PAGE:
So do I agree with the spaceman? No – and yes. I do think our human concept of “self” is useful and fits a lot of the time, but sometimes it misleads us and gets us into trouble.

            It’s easy to assume that the concepts we use must be either right or wrong. If an idea is right, keep it. If it’s wrong, throw it out. But concepts are only tools for helping us deal with our lives. Our little beliefs about the world do not match its complexity, and reality can be described in many ways. Instead of asking whether we do or do not “have a self,” we should ask in what ways this idea is useful and in what ways it is not.

            Sometimes we should actually accept two contradictory beliefs, because each one gives us part of the truth. Think of the way physicists talk about light. In some ways light is like a wave; in some ways it’s like a particle, and neither of these is exactly right. Saying my own personality is separate from yours, endures through time, and is internally consistent is also helpful, but not exactly right. So we can ask in what ways the idea of self is useful or is not.

            I mostly agree with the spaceman about the way our supposedly separate selves are interpenetrated by the world around us, especially the social world of culture and relationships. It has been said that the basic unit of humanity is not the individual. The basic unit of humanity is two or more people in relationship. We are born into relationship, and even a long-time hermit cannot live or die alone. Other people will always be inside of us. A rabbi once commented,

“If I am I because you are you, and if you are you because I am I, then I am not I, and you are not you” (Alan Watts, The Book: On the Taboo Against Knowing Who You Are, p. 102).

            So I mostly agree with the spaceman that our supposedly separate selves are interpenetrated by the world around us. But I don’t entirely agree with him about continuity and consistency. I’ll talk about these issues now, and then I’ll mention some implications for UU theology.

            The speaker from the planet Centros last week claimed that instead of continuing through time, we are actually being born again each moment. I partly agree, but some aspects of us stay the same for long periods of time. Each of us is like a flame, always changing and yet somehow retaining its shape. Or think of a river. A river’s flowing waters never hold still, yet the river is always there. Just like a river, people both are and are not the same from moment to moment. We needn’t argue about which side of the paradox is “correct.” And most all of us have sometimes wished we could change, wishing we could outgrow some old habits or emotional patterns.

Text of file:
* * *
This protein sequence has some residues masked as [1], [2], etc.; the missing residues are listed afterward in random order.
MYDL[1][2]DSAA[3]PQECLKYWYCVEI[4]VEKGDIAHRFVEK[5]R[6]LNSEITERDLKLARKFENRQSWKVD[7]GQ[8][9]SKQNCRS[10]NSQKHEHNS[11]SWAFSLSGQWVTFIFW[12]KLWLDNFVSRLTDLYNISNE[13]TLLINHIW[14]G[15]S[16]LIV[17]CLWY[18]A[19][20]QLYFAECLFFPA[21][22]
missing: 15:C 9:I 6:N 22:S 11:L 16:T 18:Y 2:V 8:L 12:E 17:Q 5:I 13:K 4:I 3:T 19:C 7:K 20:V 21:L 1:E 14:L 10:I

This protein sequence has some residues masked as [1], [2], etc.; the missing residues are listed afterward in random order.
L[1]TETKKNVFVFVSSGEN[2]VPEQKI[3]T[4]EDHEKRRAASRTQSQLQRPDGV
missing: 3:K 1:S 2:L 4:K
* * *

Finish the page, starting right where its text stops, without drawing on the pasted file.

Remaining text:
My favorite way to picture both personal change and continuity is to imagine myself as a sequence of beads on a string. If you think of this day as a long string of moments, the various states of mind you will experience today are like beads threaded onto your life-string, one at a time. Right now you may be feeling curious, the next minute confused, then interested, then irritated, then amused. Each of these attitudes uses different parts of your brain, as different beads slide into place on the long strand of time. To a great extent, each of us draws upon the same collection of beads, but in various quantities and in varying sequences. Your pattern of beads is different from mine, and therefore it’s a different necklace. Because each of us has a unique pattern of small, transitory minds, each of us is unique. Spiritual growth involves changing the beads on our string so that some of them appear less frequently and others appear more often. When that happens, we have changed.